The Little Ferry Democratic machine has a unanimous vice-lock on the local government. However, on June 3, 2008, they found out that they had a problem. On the filing deadline, independent candidates filed to run for borough council. These independents were a threat because one of them was Debbie Ferrante-Rivera, a former two-term councilwoman and a former member of the Democratic Party. All of a sudden their monopoly was in jeopardy.
So what did the machine decide to do about their little problem? They tried to use their superior muscle and keep Ms. Ferrante-Rivera off of the ballot.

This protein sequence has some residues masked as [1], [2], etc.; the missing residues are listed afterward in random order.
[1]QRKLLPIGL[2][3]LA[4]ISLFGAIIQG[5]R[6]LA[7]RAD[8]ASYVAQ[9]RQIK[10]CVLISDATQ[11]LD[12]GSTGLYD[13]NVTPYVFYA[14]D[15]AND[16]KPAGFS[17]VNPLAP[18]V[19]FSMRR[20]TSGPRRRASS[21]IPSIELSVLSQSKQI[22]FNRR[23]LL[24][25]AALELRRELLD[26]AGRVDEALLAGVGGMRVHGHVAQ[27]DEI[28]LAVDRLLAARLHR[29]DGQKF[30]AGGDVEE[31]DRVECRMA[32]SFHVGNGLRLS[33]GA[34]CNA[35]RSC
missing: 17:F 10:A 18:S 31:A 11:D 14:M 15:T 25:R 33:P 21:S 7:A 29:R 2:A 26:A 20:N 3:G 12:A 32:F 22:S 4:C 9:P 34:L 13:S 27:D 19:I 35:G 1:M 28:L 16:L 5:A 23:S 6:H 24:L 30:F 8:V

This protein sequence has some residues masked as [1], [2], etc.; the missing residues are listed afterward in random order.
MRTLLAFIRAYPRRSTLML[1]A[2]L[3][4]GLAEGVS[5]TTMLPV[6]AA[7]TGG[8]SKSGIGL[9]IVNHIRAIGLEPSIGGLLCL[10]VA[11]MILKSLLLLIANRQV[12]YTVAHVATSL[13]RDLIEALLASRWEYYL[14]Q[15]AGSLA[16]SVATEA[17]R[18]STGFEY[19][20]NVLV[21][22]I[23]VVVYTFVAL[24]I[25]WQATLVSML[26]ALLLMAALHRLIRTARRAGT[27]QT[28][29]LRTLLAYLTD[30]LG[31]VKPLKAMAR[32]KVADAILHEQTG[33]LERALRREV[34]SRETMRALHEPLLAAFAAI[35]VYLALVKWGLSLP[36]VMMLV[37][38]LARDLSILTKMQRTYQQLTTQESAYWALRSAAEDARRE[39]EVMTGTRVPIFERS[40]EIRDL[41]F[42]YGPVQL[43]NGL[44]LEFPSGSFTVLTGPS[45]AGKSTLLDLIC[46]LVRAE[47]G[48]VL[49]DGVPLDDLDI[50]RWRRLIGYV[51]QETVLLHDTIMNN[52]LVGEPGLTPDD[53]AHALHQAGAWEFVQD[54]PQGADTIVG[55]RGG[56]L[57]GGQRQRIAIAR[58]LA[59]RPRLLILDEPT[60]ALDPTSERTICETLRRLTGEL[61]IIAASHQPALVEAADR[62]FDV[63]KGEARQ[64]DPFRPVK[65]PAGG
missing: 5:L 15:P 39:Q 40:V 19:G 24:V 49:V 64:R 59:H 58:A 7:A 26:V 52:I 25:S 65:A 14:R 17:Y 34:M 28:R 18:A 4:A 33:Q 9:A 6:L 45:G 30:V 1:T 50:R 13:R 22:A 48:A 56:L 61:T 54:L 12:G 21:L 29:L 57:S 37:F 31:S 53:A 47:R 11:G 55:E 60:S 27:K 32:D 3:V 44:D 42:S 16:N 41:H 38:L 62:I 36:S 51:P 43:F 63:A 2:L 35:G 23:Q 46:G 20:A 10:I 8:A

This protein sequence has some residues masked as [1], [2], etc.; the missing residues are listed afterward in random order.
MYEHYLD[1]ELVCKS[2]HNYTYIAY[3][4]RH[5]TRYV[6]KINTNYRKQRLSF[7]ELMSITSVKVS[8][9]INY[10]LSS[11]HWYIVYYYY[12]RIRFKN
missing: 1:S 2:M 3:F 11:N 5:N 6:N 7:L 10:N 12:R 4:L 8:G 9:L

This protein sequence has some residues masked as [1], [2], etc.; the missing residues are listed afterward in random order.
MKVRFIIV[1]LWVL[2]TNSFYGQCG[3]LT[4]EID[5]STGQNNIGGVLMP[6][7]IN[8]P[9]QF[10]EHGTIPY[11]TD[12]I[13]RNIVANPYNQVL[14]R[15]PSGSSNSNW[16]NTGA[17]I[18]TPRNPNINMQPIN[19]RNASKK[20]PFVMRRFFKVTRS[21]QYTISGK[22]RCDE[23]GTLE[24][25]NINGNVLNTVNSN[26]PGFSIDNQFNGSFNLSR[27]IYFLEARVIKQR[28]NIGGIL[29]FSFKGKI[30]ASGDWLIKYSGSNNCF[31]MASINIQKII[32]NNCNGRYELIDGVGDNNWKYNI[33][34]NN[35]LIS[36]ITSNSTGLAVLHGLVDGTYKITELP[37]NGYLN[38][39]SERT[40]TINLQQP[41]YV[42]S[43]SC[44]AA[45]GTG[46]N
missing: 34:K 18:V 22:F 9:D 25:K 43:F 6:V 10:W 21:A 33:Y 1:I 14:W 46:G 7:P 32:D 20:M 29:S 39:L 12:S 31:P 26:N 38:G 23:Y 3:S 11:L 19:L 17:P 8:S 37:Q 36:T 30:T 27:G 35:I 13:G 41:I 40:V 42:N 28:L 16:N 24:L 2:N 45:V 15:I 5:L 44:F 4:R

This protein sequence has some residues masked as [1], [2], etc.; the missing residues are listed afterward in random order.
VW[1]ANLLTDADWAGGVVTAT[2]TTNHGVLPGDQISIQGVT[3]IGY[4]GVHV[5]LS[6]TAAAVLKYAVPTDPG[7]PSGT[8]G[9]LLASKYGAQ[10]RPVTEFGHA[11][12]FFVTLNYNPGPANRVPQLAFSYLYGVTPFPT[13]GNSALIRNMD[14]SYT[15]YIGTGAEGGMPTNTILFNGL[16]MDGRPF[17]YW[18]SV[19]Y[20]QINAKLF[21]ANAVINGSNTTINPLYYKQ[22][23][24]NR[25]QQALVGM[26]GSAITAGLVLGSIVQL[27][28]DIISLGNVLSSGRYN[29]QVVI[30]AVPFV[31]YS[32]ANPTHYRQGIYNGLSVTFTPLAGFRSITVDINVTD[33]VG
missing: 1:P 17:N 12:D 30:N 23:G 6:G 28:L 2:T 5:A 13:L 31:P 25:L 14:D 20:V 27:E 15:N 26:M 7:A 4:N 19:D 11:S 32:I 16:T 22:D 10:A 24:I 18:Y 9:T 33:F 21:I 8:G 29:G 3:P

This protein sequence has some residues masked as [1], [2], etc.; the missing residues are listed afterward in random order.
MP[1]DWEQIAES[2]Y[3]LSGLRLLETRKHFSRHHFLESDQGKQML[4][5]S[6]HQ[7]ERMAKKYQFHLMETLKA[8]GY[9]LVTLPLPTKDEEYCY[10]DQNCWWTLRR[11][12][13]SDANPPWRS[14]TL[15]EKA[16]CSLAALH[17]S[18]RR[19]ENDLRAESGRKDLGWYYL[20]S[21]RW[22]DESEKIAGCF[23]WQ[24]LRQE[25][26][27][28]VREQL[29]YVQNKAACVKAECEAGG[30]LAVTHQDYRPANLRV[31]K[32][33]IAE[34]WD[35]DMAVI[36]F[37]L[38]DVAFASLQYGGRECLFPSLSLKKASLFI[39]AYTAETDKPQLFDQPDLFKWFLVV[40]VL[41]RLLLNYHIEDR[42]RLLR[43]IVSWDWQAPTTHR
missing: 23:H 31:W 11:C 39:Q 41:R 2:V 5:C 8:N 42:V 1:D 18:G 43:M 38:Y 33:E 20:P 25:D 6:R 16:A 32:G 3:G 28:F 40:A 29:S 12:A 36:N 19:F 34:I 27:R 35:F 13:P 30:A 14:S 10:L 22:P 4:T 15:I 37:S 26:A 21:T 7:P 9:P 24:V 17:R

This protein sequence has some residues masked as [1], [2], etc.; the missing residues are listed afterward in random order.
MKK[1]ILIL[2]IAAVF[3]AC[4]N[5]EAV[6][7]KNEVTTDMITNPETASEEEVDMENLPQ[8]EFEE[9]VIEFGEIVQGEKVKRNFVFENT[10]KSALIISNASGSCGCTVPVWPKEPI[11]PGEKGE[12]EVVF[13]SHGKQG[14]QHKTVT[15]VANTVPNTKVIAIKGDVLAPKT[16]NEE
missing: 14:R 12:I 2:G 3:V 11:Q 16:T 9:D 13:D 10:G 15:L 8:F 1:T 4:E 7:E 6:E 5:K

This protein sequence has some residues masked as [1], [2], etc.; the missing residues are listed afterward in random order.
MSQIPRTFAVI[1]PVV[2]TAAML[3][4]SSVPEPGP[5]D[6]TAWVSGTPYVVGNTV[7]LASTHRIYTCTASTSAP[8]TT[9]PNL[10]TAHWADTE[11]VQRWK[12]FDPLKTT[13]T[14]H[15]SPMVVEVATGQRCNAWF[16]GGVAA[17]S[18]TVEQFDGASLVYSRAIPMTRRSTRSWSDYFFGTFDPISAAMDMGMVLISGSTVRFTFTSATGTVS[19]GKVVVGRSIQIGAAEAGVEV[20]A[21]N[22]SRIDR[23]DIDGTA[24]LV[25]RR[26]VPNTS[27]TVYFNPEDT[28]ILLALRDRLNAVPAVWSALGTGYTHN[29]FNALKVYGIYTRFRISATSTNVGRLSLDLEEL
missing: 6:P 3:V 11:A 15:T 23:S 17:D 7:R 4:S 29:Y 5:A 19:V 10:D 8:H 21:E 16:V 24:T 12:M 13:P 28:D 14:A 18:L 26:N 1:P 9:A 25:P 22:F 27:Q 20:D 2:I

The machine filed a petition challenge against Ms. Ferrante-Rivera, despite the fact that her petition was valid in form and contained almost double the number of signatures needed for nomination. New Jersey election law provides that a challenge to an independent nominating petition will be heard by a hearing officer appointed by the county clerk. In this case, the hearing officer was a former Superior Court judge who has over three decades experience in election law. After a three hour hearing, the hearing officer ruled that the petition was valid, and that Ms. Ferrante-Rivera would appear on the ballot in the general election.